[Skip to Content]
Access to paid content on this site is currently suspended due to excessive activity being detected from your IP address Please contact the publisher to request reinstatement.
[Skip to Content Landing]
February 28, 1966


JAMA. 1966;195(9):774. doi:10.1001/jama.1966.03100090108024

Chloroquinend its derivatives are known to produce a number of ocular complications such as whitening of the lashes, extraocular muscle palsies, subepithelial corneal deposits, decreased corneal sensitivity, and retinal damage. Retinal damage, most serious of the complications, progresses in many cases to a severe retinal degeneration. Although the frequency of these complications is low, the occasional patient who develops either macular degeneration or a more generalized retinal degeneration makes it important to examine periodically those in whom long-term therapy at high dosage levels is anticipated, particularly since it has recently been demonstrated that in an early stage the retinal changes may be reversible.1 After cessation of chloroquine therapy, improvement may be noted in the ophthalmoscopic appearance of the macula, visual fields, or certain electrophysiological tests of retinal function.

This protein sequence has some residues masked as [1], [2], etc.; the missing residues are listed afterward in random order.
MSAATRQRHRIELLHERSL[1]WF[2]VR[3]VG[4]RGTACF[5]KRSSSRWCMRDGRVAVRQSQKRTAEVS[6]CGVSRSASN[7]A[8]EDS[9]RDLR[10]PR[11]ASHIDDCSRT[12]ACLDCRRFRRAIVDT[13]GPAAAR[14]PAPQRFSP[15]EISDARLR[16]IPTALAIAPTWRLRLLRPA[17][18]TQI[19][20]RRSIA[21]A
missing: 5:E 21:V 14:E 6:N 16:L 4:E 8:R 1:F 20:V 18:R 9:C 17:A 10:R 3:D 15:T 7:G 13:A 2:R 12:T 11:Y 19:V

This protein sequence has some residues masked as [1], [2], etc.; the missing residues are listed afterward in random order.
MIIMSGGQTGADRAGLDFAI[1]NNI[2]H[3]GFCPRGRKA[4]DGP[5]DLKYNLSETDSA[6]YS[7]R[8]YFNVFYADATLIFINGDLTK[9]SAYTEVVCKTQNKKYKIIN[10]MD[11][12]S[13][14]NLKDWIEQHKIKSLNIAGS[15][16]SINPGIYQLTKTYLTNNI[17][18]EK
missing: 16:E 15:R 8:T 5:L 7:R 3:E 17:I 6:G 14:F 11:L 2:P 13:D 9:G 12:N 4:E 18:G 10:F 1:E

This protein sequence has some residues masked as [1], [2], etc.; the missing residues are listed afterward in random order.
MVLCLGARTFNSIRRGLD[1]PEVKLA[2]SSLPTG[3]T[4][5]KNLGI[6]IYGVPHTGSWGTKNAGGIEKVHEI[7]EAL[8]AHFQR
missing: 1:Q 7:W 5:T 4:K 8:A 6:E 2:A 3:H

Many of the tests currently employed to diagnose retinal pathology are not sufficiently sensitive to detect early injury. Subtle fundus changes

First Page Preview View Large
First page PDF preview
First page PDF preview